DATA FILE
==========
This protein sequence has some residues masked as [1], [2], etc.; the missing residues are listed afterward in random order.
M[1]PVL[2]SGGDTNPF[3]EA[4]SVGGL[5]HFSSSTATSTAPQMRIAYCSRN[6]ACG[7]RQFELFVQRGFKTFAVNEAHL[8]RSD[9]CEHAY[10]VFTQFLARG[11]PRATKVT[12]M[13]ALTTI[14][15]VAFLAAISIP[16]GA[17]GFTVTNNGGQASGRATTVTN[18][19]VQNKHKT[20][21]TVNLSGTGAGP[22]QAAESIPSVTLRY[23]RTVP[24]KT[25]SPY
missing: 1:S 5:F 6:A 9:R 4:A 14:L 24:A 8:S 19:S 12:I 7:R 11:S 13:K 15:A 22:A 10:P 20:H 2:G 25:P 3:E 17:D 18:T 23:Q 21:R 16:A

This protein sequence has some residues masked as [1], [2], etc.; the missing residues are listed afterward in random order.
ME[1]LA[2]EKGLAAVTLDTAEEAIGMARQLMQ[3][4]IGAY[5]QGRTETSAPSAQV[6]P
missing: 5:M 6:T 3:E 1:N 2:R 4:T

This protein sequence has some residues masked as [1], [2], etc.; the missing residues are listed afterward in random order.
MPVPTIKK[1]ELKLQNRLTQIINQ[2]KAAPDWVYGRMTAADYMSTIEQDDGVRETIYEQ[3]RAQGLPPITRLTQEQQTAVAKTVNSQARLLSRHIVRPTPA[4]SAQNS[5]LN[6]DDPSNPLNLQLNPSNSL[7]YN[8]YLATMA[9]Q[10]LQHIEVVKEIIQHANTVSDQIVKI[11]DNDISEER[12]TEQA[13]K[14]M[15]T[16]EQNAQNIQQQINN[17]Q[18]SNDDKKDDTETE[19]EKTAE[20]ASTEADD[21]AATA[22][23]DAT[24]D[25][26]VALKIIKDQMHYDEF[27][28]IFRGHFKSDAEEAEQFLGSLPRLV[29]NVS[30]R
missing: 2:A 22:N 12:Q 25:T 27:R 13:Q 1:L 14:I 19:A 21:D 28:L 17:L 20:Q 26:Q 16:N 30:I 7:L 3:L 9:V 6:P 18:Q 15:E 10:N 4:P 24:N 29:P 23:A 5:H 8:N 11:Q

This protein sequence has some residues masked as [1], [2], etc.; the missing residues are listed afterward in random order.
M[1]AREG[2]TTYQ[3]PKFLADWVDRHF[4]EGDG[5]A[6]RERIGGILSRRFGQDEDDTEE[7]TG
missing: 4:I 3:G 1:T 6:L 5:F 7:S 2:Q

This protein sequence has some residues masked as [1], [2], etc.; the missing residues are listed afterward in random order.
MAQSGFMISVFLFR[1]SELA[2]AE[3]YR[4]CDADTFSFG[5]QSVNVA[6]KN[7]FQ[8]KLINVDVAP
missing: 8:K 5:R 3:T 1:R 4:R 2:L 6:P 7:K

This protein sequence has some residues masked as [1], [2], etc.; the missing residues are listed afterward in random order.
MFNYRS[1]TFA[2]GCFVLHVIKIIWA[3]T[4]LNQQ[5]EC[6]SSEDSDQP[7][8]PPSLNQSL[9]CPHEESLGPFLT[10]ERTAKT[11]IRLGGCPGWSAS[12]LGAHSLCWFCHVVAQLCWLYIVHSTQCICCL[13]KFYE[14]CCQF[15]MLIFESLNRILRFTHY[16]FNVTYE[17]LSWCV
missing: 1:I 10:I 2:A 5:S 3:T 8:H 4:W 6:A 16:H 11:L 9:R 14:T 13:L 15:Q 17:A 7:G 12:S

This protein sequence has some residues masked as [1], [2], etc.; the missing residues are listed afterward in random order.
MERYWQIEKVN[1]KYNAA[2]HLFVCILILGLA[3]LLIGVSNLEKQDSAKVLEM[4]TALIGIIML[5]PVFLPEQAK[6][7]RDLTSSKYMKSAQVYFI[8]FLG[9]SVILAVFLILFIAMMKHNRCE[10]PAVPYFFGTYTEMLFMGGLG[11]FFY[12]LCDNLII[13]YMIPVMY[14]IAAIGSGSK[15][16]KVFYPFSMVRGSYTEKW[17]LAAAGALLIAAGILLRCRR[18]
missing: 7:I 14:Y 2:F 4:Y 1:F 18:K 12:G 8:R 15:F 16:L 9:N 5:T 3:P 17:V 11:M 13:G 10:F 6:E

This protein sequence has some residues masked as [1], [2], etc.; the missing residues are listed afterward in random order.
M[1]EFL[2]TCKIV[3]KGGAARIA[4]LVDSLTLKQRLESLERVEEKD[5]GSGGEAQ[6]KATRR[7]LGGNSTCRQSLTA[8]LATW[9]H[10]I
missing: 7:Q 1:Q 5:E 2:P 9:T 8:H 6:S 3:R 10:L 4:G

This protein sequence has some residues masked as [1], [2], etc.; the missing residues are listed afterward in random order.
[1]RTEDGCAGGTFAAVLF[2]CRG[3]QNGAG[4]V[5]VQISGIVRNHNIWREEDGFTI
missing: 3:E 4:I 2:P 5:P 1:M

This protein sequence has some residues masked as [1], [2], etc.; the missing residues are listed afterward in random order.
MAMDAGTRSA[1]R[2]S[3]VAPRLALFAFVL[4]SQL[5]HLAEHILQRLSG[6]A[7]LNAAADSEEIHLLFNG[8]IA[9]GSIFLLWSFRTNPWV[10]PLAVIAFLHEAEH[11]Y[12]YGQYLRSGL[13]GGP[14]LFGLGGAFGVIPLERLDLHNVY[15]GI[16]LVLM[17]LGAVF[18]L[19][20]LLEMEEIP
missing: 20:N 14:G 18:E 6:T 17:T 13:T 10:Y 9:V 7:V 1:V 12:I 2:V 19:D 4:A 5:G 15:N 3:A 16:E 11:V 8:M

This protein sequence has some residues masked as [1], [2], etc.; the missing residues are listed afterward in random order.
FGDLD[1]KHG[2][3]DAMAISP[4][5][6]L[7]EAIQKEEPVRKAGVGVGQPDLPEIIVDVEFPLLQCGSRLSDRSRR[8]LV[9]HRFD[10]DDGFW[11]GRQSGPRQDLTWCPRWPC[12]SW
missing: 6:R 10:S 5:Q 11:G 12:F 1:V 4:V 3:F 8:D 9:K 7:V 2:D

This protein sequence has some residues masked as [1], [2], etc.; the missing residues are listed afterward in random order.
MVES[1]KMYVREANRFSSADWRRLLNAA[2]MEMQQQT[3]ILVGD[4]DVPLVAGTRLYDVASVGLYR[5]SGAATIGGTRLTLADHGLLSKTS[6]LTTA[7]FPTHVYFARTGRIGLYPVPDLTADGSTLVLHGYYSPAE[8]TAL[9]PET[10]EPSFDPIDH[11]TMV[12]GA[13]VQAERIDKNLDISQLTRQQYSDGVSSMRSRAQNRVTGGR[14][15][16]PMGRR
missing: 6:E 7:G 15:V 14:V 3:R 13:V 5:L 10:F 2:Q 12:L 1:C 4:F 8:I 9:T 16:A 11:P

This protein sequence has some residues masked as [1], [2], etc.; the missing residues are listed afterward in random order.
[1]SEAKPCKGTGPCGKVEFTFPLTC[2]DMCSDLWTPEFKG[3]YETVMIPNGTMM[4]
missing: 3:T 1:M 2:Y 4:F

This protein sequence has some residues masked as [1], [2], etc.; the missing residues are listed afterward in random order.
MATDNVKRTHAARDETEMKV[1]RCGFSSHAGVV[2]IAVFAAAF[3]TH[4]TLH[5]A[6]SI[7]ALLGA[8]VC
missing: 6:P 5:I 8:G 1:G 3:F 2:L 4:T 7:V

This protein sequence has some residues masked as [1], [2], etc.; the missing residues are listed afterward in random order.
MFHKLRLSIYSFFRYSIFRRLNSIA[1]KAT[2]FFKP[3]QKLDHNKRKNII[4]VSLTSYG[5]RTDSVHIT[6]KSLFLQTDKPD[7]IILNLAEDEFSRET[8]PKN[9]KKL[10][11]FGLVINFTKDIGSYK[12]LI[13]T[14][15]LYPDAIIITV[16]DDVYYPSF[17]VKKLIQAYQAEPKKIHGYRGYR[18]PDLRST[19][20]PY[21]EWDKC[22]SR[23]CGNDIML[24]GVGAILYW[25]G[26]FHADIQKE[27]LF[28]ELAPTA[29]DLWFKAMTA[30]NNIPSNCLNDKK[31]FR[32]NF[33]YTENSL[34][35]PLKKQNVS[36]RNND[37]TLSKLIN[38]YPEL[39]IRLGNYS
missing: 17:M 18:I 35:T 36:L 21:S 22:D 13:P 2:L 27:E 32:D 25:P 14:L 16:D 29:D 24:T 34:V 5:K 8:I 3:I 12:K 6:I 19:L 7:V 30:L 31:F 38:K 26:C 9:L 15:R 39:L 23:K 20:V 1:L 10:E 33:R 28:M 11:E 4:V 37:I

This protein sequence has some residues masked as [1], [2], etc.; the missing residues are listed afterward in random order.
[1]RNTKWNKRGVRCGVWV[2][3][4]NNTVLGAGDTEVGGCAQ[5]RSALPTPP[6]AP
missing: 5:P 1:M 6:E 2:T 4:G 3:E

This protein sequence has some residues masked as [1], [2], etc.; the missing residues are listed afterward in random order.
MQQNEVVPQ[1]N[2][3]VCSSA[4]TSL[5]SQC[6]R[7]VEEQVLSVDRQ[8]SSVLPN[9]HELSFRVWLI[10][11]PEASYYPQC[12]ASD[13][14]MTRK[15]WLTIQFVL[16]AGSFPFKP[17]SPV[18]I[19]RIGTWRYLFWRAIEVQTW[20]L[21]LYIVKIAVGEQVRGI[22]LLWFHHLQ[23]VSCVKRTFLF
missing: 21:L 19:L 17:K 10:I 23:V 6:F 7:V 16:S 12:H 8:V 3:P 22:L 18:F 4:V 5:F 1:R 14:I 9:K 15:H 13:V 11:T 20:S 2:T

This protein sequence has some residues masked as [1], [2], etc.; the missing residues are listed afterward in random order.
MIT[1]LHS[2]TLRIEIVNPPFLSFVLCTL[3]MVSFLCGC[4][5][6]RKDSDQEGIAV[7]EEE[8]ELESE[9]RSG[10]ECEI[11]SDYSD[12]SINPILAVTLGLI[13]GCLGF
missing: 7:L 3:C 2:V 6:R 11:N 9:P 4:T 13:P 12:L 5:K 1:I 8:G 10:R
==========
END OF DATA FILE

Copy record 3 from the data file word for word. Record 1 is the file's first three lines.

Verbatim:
This protein sequence has some residues masked as [1], [2], etc.; the missing residues are listed afterward in random order.
MPVPTIKK[1]ELKLQNRLTQIINQ[2]KAAPDWVYGRMTAADYMSTIEQDDGVRETIYEQ[3]RAQGLPPITRLTQEQQTAVAKTVNSQARLLSRHIVRPTPA[4]SAQNS[5]LN[6]DDPSNPLNLQLNPSNSL[7]YN[8]YLATMA[9]Q[10]LQHIEVVKEIIQHANTVSDQIVKI[11]DNDISEER[12]TEQA[13]K[14]M[15]T[16]EQNAQNIQQQINN[17]Q[18]SNDDKKDDTETE[19]EKTAE[20]ASTEADD[21]AATA[22][23]DAT[24]D[25][26]VALKIIKDQMHYDEF[27][28]IFRGHFKSDAEEAEQFLGSLPRLV[29]NVS[30]R
missing: 2:A 22:N 12:Q 25:T 27:R 13:Q 1:L 14:I 19:A 21:D 28:L 17:L 20:Q 26:Q 16:N 30:I 7:L 3:L 9:V 6:P 18:Q 15:E 10:N 4:P 24:N 29:P 23:A 5:H 8:N 11:Q